Use this URL to cite or link to this record in EThOS: https://ethos.bl.uk/OrderDetails.do?uin=uk.bl.ethos.791303
Title: An investigation of some factors affecting the variability of the McCollough effect
Author: Lund, N. J.
Awarding Body: Keele University
Current Institution: Keele University
Date of Award: 1982
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Abstract:
A series of experiments are reported which have attempted to isolate some factors causing inter and intrasubject variability of the McCollough effect.* A number of such factors were found. 1. The initial strength of the OCCA is strongly influenced by sleep duration. Reduction of up to one third of a normal nights sleep caused a marked decrease in the aftereffect strength. Sleep periods of under a third of normal were found to have no further effect. Decay rates were not affected by prior sleep duration. 2. Both the strength and decay of the McCollough effect undergo diurnal changes late in the evening. These changes were linked with the sleep cycle and evidence is presented indicating that the effect of the time of day upon the initial strength may be linked with the effect of sleep duration. 3. Some visual defects result in abnormalities of binocular,' dichoptic and transferred McCollough effects. 4. Different visual stimuli presented after induction cause large variations in the rate of decay of the OCCA. Greatest decay was caused by those stimuli with identical characteristics to those of the induction stimuli. 5. Variation in the visual stimulation presented before induction strongly influences the initial strength of the aftereffect but does not affect subsequent decay rates. Chromatic fields of identical colours as the induction stimuli, and gratings of orientations of not more than 20 from those of the induction stimuli cause a large reduction in the strength of the OCCA.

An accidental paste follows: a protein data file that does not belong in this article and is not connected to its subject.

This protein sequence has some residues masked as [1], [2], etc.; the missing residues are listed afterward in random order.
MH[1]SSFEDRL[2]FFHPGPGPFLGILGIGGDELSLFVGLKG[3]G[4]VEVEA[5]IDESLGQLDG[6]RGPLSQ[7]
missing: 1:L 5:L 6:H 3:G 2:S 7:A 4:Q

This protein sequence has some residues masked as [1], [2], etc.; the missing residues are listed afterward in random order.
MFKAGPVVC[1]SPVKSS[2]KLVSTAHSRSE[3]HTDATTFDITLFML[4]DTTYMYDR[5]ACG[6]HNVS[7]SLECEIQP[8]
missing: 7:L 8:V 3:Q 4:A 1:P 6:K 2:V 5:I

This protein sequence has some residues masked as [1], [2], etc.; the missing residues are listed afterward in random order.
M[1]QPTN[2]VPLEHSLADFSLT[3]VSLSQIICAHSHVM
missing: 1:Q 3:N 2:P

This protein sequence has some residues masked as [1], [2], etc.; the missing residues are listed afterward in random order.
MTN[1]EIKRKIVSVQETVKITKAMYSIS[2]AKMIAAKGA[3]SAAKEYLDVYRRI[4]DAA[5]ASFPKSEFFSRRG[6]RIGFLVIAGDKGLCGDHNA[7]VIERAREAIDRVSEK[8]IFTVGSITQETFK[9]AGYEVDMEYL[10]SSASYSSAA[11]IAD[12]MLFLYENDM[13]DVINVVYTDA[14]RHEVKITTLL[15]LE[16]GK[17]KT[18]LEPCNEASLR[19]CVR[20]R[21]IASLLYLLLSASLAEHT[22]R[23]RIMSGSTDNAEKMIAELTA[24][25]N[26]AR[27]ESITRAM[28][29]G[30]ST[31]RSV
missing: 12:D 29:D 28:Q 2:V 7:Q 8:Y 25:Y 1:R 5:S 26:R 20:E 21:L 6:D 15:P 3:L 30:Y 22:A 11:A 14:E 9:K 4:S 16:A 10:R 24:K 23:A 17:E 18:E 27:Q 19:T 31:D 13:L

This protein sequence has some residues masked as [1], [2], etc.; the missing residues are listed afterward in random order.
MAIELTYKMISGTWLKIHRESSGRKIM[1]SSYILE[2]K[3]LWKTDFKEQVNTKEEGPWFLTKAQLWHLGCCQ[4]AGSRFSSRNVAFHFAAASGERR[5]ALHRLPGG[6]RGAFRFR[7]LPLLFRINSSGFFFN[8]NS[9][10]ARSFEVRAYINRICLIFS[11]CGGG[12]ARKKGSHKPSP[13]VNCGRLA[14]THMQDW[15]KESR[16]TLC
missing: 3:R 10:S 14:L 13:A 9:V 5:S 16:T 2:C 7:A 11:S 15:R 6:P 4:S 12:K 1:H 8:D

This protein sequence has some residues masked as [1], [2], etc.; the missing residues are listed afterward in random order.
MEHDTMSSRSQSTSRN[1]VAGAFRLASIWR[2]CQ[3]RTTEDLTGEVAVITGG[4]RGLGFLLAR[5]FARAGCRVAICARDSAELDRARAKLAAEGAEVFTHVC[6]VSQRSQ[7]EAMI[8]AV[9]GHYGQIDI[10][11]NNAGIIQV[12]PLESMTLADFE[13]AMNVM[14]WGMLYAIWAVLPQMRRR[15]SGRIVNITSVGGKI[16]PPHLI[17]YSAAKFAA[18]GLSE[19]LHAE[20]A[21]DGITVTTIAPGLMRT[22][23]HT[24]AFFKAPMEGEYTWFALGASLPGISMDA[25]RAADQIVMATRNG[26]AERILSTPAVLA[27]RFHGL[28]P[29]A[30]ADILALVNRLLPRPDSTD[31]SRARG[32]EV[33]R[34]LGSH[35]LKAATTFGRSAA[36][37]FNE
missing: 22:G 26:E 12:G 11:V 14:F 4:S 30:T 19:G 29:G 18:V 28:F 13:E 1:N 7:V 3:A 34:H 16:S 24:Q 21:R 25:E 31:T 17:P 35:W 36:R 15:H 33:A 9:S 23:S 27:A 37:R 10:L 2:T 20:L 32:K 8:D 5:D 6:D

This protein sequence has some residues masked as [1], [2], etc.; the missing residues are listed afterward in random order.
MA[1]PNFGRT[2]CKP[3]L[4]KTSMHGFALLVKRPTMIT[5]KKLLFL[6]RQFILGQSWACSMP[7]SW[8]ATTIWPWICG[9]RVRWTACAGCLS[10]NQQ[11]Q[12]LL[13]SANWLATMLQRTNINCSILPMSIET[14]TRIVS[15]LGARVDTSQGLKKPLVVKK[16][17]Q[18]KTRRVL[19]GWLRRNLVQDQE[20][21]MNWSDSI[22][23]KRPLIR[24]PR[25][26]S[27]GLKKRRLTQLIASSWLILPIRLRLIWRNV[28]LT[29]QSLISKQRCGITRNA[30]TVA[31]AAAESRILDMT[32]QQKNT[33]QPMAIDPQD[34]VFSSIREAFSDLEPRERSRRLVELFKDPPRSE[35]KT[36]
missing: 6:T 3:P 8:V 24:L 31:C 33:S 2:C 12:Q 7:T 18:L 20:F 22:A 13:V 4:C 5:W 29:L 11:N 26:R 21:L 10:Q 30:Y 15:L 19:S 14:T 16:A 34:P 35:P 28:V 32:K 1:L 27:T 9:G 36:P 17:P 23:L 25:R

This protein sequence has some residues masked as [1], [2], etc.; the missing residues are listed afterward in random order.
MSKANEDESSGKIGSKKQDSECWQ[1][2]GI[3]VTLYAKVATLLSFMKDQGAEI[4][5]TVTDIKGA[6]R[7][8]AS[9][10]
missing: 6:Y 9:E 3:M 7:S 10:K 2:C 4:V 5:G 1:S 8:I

Supervisor: MacKay, D. M. Sponsor: Not available
Qualification Name: Thesis (Ph.D.) Qualification Level: Doctoral
EThOS ID: uk.bl.ethos.791303  DOI: Not available
Keywords: RC0321 Neuroscience. Biological psychiatry. Neuropsychiatry
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